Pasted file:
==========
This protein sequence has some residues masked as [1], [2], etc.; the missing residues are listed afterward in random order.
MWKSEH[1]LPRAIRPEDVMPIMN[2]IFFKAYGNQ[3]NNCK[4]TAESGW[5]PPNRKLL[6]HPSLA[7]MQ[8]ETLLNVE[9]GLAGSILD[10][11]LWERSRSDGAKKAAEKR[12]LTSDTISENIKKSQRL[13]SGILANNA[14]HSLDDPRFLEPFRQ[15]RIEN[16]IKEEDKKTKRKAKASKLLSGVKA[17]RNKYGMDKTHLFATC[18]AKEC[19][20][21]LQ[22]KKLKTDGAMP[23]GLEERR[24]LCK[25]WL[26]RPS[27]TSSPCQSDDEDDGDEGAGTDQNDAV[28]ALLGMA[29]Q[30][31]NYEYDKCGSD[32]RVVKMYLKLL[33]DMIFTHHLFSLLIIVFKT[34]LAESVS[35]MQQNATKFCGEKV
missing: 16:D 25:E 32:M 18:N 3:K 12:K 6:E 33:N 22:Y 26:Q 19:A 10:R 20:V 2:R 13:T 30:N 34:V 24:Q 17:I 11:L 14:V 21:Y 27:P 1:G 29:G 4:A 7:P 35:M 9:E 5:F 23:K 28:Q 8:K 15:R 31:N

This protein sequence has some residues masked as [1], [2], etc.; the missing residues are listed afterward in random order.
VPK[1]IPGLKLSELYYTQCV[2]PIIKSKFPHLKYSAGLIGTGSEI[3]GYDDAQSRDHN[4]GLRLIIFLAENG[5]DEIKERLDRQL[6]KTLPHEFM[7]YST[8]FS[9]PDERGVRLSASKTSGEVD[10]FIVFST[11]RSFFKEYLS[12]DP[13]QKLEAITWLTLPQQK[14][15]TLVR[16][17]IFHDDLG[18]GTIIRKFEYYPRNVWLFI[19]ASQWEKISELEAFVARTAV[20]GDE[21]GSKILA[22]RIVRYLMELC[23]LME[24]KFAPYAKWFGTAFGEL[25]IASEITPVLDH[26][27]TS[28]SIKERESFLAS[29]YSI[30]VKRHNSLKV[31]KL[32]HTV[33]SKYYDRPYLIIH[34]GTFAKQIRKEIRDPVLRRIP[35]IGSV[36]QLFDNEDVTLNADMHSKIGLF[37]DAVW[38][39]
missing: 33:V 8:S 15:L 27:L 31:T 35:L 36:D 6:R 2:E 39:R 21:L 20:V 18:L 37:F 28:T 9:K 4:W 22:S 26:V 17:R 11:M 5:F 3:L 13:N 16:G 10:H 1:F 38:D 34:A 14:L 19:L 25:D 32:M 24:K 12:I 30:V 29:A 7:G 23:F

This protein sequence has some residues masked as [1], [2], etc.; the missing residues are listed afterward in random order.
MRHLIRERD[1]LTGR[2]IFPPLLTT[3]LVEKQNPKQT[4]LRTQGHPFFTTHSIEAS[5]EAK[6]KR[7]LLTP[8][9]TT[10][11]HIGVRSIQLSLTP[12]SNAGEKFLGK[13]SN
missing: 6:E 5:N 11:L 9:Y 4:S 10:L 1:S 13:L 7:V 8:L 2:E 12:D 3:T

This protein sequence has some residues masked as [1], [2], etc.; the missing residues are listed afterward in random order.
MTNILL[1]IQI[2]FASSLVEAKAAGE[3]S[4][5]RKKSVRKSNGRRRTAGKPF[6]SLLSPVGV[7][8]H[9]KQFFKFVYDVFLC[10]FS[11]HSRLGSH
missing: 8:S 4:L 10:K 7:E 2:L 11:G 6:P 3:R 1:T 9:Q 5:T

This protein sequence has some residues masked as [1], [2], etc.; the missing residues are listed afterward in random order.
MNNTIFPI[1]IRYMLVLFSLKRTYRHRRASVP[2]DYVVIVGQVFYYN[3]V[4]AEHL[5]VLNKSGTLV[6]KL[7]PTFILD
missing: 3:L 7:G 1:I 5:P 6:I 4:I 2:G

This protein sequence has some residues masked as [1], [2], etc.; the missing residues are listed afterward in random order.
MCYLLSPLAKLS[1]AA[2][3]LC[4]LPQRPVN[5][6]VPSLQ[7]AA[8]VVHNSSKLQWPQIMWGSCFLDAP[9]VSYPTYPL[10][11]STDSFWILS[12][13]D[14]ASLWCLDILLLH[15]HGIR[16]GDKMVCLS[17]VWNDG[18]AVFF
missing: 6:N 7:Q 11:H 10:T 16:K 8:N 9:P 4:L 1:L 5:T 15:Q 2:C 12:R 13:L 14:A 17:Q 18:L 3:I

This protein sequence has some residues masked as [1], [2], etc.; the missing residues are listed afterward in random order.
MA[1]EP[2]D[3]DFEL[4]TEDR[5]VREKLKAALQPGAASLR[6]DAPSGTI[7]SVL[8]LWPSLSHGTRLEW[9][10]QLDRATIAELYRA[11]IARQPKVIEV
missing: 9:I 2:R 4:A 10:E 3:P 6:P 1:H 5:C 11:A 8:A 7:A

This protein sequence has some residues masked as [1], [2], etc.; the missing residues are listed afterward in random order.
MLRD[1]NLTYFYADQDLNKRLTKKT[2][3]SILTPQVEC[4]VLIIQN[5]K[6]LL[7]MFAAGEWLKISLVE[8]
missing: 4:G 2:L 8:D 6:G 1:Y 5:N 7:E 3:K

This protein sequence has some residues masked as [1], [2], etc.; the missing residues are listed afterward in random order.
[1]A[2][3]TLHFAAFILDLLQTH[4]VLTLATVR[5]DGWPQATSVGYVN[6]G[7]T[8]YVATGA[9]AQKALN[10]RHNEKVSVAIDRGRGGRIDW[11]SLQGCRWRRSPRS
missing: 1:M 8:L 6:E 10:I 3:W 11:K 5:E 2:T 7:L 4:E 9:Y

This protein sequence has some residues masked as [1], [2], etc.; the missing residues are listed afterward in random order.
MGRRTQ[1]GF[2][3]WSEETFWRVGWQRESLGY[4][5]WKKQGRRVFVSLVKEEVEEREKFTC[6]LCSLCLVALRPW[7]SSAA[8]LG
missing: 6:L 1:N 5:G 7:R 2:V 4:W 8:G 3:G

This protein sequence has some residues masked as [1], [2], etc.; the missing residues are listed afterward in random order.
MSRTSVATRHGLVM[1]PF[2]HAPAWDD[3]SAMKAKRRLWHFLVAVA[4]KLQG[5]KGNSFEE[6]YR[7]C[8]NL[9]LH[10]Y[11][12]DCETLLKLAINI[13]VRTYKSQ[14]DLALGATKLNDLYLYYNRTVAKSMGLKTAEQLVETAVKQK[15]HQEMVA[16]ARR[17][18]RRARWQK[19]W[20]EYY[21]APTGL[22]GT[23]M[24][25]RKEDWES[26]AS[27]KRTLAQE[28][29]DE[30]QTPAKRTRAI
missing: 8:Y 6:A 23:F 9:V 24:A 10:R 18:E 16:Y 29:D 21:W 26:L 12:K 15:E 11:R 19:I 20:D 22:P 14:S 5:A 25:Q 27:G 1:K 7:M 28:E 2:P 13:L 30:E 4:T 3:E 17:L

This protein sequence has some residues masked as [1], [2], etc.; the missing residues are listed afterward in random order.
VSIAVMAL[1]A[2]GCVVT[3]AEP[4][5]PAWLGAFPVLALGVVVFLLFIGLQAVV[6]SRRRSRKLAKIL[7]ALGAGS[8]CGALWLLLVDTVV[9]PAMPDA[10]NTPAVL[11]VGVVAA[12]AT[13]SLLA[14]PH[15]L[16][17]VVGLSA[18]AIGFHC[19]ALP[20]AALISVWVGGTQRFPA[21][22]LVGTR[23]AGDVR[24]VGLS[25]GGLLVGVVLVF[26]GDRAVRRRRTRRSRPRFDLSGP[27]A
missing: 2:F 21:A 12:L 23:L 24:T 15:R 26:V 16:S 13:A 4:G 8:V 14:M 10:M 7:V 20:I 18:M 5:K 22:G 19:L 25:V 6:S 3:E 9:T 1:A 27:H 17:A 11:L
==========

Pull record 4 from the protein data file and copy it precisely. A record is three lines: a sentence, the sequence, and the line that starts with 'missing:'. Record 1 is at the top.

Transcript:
This protein sequence has some residues masked as [1], [2], etc.; the missing residues are listed afterward in random order.
MTNILL[1]IQI[2]FASSLVEAKAAGE[3]S[4][5]RKKSVRKSNGRRRTAGKPF[6]SLLSPVGV[7][8]H[9]KQFFKFVYDVFLC[10]FS[11]HSRLGSH
missing: 8:S 4:L 10:K 7:E 2:L 11:G 6:P 3:R 1:T 9:Q 5:T